This study makes use of rats and human blood, and the experimental protocol for the use of animal and human blood was approved (Bch#0256) by the ethical board of Quaid-i-Azam University, Islamabad Pakistan.
Open AccessThis article is distributed under the terms of the Creative Commons Attribution 4.0 International License (http://creativecommons.org/licenses/by/4.0/), which permits unrestricted use, distribution, and reproduction in any medium, provided you give appropriate credit to the original author(s) and the source, provide a link to the Creative Commons license, and indicate if changes were made. The Creative Commons Public Domain Dedication waiver (http://creativecommons.org/publicdomain/zero/1.0/) applies to the data made available in this article, unless otherwise stated.
- Mena S, Ortega A, Estrela J. Oxidative stress in environmental-induced carcinogenesis. Mutat Res Genet Toxicol Environ Mutagen. 2009;674(1):36–44.View ArticleGoogle Scholar
- Waris G, Ahsan H. Reactive oxygen species: role in the development of cancer and various chronic conditions. J Carcinog. 2006;5(1):14.View ArticlePubMedPubMed CentralGoogle Scholar
- Sasaki Y, Kawaguchi S, Kamaya A, Ohshita M, Kabasawa K, Iwama K, Taniguchi K, Tsuda S. The comet assay with 8 mouse organs: results with 39 currently used food additives. Mutat Res Genet Toxicol Environ Mutagen. 2002;519(1):103–19.View ArticleGoogle Scholar
- Soobrattee M, Bahorun T, Aruoma O. Chemopreventive actions of polyphenolic compounds in cancer. Biofactors. 2006;27(1–4):19–35.View ArticlePubMedGoogle Scholar
- Dai J, Mumper R. Plant phenolics: extraction, analysis and their antioxidant and anticancer properties. Molecules. 2010;15(10):7313–52.View ArticlePubMedGoogle Scholar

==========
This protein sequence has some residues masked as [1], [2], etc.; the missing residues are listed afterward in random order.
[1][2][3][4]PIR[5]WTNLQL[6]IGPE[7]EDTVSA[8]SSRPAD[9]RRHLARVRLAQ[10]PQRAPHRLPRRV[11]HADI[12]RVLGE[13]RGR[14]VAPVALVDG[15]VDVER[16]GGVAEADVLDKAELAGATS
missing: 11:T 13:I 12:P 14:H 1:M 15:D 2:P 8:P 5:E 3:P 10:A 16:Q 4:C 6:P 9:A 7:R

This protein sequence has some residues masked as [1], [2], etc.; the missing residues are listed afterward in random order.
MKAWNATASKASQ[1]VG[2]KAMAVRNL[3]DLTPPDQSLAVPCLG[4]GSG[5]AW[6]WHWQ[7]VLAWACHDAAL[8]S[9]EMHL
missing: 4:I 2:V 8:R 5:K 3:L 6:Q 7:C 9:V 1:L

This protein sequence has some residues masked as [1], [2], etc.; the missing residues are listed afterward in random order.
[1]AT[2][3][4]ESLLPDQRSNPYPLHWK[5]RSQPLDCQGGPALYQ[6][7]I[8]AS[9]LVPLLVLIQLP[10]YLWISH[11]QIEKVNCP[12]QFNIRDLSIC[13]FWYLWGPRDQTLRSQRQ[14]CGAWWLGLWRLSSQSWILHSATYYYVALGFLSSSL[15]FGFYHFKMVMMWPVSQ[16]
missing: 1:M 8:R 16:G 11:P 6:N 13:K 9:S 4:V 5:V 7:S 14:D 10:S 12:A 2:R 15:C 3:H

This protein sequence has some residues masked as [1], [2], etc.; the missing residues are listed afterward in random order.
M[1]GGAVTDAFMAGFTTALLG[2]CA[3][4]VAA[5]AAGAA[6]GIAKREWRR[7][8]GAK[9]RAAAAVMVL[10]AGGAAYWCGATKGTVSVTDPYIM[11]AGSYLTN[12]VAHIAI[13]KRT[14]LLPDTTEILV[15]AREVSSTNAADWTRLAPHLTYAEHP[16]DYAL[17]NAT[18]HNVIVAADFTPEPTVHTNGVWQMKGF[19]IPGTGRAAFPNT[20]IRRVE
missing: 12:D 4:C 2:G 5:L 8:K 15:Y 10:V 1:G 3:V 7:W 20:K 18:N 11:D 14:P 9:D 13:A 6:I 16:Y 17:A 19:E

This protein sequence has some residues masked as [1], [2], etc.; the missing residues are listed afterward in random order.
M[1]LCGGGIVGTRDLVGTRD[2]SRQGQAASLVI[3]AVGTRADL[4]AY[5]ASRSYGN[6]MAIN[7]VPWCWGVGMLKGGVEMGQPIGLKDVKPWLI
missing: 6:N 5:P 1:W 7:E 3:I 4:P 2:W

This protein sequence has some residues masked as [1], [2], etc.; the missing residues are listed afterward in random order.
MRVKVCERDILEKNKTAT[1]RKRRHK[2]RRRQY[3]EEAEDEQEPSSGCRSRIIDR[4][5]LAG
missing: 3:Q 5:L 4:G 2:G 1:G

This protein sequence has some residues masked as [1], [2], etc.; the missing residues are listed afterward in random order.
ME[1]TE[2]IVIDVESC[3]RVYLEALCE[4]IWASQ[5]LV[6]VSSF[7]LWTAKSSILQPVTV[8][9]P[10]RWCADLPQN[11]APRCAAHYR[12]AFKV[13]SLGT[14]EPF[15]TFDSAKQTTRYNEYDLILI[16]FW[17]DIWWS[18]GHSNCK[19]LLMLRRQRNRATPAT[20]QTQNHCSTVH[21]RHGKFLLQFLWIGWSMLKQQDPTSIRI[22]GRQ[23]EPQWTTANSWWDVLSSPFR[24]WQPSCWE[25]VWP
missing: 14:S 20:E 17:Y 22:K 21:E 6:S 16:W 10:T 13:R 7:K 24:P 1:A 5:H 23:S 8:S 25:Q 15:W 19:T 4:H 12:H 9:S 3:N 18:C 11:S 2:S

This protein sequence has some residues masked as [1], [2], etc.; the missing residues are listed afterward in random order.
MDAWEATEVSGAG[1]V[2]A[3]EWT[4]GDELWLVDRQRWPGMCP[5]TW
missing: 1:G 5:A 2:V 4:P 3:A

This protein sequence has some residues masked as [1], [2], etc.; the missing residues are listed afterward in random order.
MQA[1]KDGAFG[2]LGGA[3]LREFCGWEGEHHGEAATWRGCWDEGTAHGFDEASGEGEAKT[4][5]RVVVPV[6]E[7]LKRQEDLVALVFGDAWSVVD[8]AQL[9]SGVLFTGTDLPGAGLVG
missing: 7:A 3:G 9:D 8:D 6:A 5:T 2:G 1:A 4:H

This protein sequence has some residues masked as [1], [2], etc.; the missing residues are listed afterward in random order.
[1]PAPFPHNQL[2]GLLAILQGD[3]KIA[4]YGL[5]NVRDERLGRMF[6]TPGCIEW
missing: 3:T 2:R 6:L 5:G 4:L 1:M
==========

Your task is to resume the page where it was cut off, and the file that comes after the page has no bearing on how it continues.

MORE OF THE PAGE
- Rj R, Cheng S-J, Je K. Prevention of cytotoxicity and inhibition of intercellular communication by antioxidant catechins isolated from Chinese Green Tea. Carcinogenesis. 1989;10(6):1003–8.View ArticleGoogle Scholar
- Chakrabarty T, Gangopadhyay M. The genus Acacia P. Miller (Leguminosae: Mimosoideae) in India. J Econ Taxon Bot. 1996;20(3):599–633.Google Scholar
- Jabeen A, Khan Ma, Ahmad M, Zafar M, Ahmad F. Indigenous uses of economically important Flora of Margallah Hills National Park, Islamabad, Pakistan. African J Biotechnol. 2009;8(5):763–784.Google Scholar
- Afsar T, Khan M, Razak S, Ullah S, Mirza B. Antipyretic, anti-inflammatory and analgesic activity of Acacia Hydaspica R. Parker and its phytochemical analysis. BMC Complement Altern Med. 2015;15:136.View ArticlePubMedPubMed CentralGoogle Scholar
- Afsar T, Trembley J, Salomon C, Razak S, Khan M, Ahmed K. Growth inhibition and apoptosis in cancer cells induced by polyphenolic compounds of Acacia Hydaspica: involvement of multiple signal transduction pathways. Sci Rep. 2016;6:23077.View ArticlePubMedPubMed CentralGoogle Scholar
- Malviya S, Rawat S, Kharia A, Verma M. International Journal of Pharmacy & Life Sciences. Int J Pharm Life Sci(Ijpls). 2011;2(6):830–7.Google Scholar
- Chang S-T, Wu J-H, Wang S-Y, Kang P-L, Yang N-S, Shyur L-F. Antioxidant activity of extracts from Acacia Confusa bark and heartwood. J Agric Food Chem. 2001;49(7):3420–4.View ArticlePubMedGoogle Scholar
- Mihara R, Barry K, Mohammed C, Mitsunaga T. Comparison of antifungal and antioxidant activities of Acacia Mangium and A. Auriculiformis heartwood extracts. J Chem Ecol. 2005;31(4):789–804.View ArticlePubMedGoogle Scholar